Health Warning: This Blog may not be historically accurate

If, like me, you have recently attended one of the many St Patrick’s Day parades that have taken place across the UK and worldwide, you are no doubt acutely aware that St Patrick was a polyester clad leprechaun with a penchant for drinking Guinness and turning rivers green. However, it may come as a shock to learn that St Patrick was also a dyed-in-the-wool insolvency litigator.

It is widely accepted and acknowledged that St Patrick banished all of the snakes from Ireland. It is lesser known that these snakes included delinquent directors, corrupt bankrupts and fraudulent shareholders.

As a result of literally minutes of historical research*, it has been established that St Patrick used the Irish symbol of the shamrock to illustrate the doctrine of the Holy Trinity of Insolvency Litigation.

*conducted by me with no reference to any real facts or historical records

The Holy Trinity can be summarised as follows:

1. Strong Arguable Case

Whilst obvious, every claim brought by an insolvency practitioner must have good prospects of success. Without this, you put yourself and/or the estate at risk of adverse costs.

If in doubt, Squire Patton Boggs can carry out an early stage assessment to evaluate the merits of the case.

2. Financially Viable Opponent

Once you have established that there is a claim worth pursuing, it is imperative that you ascertain the financial viability of your prospective opponent.

All too often litigation is commenced in haste with the attendant cost consequences without having carried out the necessary due diligence to ensure that any subsequent judgment and costs order can be satisfied.

Establishing the financial viability of the target is often also a pre-requisite to obtaining litigation funding.

3. Funding Options Available

When an office-holder is considering issuing a claim or continuing litigation, it has to be established whether there are sufficient assets to meet:

  • The office holder’s own costs
  • The other side’s costs if the claim is unsuccessful

Options available:

Conditional Fee Agreement (CFA)

This is an agreement that the office holder’s own legal costs (or part of them) will only be payable in the event that the case is successful.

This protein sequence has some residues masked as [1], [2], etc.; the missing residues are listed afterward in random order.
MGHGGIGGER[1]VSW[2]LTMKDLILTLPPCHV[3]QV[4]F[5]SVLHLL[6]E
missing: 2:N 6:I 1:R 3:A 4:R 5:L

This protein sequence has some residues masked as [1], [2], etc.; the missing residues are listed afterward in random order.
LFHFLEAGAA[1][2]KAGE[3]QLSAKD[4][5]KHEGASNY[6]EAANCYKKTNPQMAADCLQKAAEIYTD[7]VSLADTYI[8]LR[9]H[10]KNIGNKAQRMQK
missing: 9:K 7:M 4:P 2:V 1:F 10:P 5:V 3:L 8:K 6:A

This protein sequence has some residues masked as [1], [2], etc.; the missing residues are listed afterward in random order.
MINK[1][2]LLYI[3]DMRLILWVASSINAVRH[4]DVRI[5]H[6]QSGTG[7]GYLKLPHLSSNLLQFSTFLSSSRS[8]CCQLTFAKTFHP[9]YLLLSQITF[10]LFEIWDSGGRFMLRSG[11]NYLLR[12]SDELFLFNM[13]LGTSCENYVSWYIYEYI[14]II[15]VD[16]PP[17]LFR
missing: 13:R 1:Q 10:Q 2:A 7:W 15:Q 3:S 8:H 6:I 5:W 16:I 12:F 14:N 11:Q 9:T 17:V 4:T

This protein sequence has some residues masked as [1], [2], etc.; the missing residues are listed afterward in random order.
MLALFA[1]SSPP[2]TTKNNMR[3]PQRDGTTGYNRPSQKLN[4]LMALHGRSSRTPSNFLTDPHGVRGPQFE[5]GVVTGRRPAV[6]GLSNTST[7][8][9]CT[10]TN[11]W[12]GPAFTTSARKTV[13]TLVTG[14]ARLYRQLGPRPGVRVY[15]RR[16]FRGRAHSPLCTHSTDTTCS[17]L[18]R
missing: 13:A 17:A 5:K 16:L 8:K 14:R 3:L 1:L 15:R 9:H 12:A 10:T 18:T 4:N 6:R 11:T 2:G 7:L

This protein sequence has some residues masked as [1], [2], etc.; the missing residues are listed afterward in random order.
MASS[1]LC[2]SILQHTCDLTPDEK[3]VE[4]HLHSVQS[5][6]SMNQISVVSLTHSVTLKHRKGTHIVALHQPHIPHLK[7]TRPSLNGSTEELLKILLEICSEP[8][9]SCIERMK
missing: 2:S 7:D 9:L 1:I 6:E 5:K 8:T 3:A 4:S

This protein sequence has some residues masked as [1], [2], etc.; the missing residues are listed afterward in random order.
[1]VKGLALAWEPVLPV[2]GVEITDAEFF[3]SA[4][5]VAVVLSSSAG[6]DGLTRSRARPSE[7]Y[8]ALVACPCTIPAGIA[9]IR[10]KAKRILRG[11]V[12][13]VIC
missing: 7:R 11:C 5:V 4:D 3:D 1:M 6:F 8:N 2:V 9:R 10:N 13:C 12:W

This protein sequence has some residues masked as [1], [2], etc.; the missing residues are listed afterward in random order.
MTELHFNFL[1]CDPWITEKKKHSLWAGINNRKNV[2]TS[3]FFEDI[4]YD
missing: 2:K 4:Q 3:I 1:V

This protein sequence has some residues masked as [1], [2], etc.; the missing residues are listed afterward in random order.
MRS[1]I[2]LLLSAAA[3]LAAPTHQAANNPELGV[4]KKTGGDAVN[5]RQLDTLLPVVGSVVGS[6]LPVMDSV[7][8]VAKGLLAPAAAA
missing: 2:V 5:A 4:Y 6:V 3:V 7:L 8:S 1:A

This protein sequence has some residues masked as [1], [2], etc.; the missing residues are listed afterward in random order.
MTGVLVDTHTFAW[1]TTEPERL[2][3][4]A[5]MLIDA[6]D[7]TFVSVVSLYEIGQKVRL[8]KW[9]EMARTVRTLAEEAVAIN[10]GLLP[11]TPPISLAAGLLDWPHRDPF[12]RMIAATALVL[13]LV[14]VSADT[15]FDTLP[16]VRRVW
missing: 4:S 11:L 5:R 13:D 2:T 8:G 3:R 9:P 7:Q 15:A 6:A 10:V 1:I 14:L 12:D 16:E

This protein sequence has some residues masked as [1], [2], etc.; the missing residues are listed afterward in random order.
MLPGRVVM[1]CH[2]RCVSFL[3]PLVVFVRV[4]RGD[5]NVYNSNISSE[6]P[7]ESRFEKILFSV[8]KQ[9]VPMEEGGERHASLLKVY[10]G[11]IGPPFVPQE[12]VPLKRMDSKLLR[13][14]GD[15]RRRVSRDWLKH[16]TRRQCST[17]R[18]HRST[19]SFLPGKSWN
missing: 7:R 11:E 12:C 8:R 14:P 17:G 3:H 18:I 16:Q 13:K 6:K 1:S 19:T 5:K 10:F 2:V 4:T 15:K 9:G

Thankfully, the Ministry of Justice has recently extended the exemption for insolvency litigation from the Legal Aid Sentencing and Punishment of Offenders Act (LASPO) 2012. Office holders can still recover the costs of an ATE premium and any uplift applicable under a CFA from the opponent in addition to any Judgment awarded, which means CFAs are here to stay.

CFAs are an option that Squire Patton Boggs and our preferred Counsel are happy to embrace if the claim is strong enough and there is a financially viable target.

Creditor Funding

Interested creditors or third parties may fund litigation or indemnify the office holder against adverse costs. However, you are more likely to find a pot of gold at the end of the rainbow than a creditor (however aggrieved) who is willing to put his hand in his pocket to fund litigation.

Third Party Litigation Funding

The last 10 years have seen a burgeoning of specialist insolvency litigation funders who are willing to provide assistance to those office holders whose cases merit funding.

Squire Patton Boggs has significant experience of securing third party funding for office holders and we are more than willing to make appropriate introductions if necessary.

Applying the Trinity Today

St Patrick, in one of his rare breaks from consuming Guinness and sitting at the end of rainbows, acknowledged that but for his dogged reliance on the doctrine of the Holy Trinity of Insolvency Litigation, banishing all those snakes would have been virtually impossible.

The doctrine remains highly relevant today and should be considered in advance of the commencement of all insolvency litigation. Of course, Squire Patton Boggs are firm followers of St Patrick and his doctrine so we are more than willing and able to assist you with any insolvency litigation queries you may have.

In the meantime, raise a glass of the black stuff and have a Happy St Patrick’s Day!